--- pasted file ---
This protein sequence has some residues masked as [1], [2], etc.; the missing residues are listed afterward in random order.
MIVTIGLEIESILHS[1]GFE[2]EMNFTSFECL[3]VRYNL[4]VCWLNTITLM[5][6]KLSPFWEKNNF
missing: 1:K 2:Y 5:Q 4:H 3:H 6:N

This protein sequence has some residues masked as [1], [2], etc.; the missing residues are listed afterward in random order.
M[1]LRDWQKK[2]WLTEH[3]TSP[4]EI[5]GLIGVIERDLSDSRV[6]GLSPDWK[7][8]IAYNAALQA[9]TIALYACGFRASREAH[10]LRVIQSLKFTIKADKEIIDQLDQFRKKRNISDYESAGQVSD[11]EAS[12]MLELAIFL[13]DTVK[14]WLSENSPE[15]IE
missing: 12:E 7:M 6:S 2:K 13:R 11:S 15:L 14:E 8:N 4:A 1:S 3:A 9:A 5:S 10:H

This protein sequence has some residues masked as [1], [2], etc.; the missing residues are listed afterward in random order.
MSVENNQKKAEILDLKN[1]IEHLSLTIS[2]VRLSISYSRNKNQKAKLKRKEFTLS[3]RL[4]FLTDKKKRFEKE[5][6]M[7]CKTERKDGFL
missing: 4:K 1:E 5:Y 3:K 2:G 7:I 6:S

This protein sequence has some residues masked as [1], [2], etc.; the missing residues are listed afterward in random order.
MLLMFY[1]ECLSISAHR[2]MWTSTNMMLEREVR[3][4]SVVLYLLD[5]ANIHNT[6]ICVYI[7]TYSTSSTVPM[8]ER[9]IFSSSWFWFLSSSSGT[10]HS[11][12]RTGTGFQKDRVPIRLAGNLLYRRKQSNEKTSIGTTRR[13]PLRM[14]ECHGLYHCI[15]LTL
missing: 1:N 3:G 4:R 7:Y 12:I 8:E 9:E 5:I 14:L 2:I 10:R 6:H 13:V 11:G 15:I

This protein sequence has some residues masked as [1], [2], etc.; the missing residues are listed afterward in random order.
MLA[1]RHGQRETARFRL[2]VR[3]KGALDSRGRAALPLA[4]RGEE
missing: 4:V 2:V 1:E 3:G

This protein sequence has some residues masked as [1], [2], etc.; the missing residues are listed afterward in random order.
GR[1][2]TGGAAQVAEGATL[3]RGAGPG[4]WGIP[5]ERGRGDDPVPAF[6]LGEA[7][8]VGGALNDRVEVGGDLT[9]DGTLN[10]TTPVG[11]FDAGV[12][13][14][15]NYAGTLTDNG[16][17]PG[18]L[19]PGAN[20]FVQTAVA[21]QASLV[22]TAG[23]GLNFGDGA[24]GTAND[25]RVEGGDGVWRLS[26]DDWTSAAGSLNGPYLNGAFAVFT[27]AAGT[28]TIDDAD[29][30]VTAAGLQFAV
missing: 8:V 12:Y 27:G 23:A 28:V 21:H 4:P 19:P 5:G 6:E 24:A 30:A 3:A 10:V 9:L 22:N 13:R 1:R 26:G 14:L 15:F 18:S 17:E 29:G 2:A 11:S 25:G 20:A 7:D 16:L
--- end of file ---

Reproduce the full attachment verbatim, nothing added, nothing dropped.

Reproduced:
This protein sequence has some residues masked as [1], [2], etc.; the missing residues are listed afterward in random order.
MIVTIGLEIESILHS[1]GFE[2]EMNFTSFECL[3]VRYNL[4]VCWLNTITLM[5][6]KLSPFWEKNNF
missing: 1:K 2:Y 5:Q 4:H 3:H 6:N

This protein sequence has some residues masked as [1], [2], etc.; the missing residues are listed afterward in random order.
M[1]LRDWQKK[2]WLTEH[3]TSP[4]EI[5]GLIGVIERDLSDSRV[6]GLSPDWK[7][8]IAYNAALQA[9]TIALYACGFRASREAH[10]LRVIQSLKFTIKADKEIIDQLDQFRKKRNISDYESAGQVSD[11]EAS[12]MLELAIFL[13]DTVK[14]WLSENSPE[15]IE
missing: 12:E 7:M 6:S 2:K 13:R 11:S 15:L 14:E 8:N 4:A 1:S 3:A 9:A 5:S 10:H

This protein sequence has some residues masked as [1], [2], etc.; the missing residues are listed afterward in random order.
MSVENNQKKAEILDLKN[1]IEHLSLTIS[2]VRLSISYSRNKNQKAKLKRKEFTLS[3]RL[4]FLTDKKKRFEKE[5][6]M[7]CKTERKDGFL
missing: 4:K 1:E 5:Y 3:K 2:G 7:I 6:S

This protein sequence has some residues masked as [1], [2], etc.; the missing residues are listed afterward in random order.
MLLMFY[1]ECLSISAHR[2]MWTSTNMMLEREVR[3][4]SVVLYLLD[5]ANIHNT[6]ICVYI[7]TYSTSSTVPM[8]ER[9]IFSSSWFWFLSSSSGT[10]HS[11][12]RTGTGFQKDRVPIRLAGNLLYRRKQSNEKTSIGTTRR[13]PLRM[14]ECHGLYHCI[15]LTL
missing: 1:N 3:G 4:R 7:Y 12:I 8:E 9:E 5:I 14:L 2:I 10:R 6:H 13:V 11:G 15:I

This protein sequence has some residues masked as [1], [2], etc.; the missing residues are listed afterward in random order.
MLA[1]RHGQRETARFRL[2]VR[3]KGALDSRGRAALPLA[4]RGEE
missing: 4:V 2:V 1:E 3:G

This protein sequence has some residues masked as [1], [2], etc.; the missing residues are listed afterward in random order.
GR[1][2]TGGAAQVAEGATL[3]RGAGPG[4]WGIP[5]ERGRGDDPVPAF[6]LGEA[7][8]VGGALNDRVEVGGDLT[9]DGTLN[10]TTPVG[11]FDAGV[12][13][14][15]NYAGTLTDNG[16][17]PG[18]L[19]PGAN[20]FVQTAVA[21]QASLV[22]TAG[23]GLNFGDGA[24]GTAND[25]RVEGGDGVWRLS[26]DDWTSAAGSLNGPYLNGAFAVFT[27]AAGT[28]TIDDAD[29][30]VTAAGLQFAV
missing: 8:V 12:Y 27:G 23:A 28:V 21:H 4:P 19:P 5:G 6:E 24:A 30:A 3:A 10:V 9:L 22:N 13:R 1:R 26:G 14:L 15:F 18:S 17:E 29:G 2:A 11:S 25:G 20:A 7:D 16:L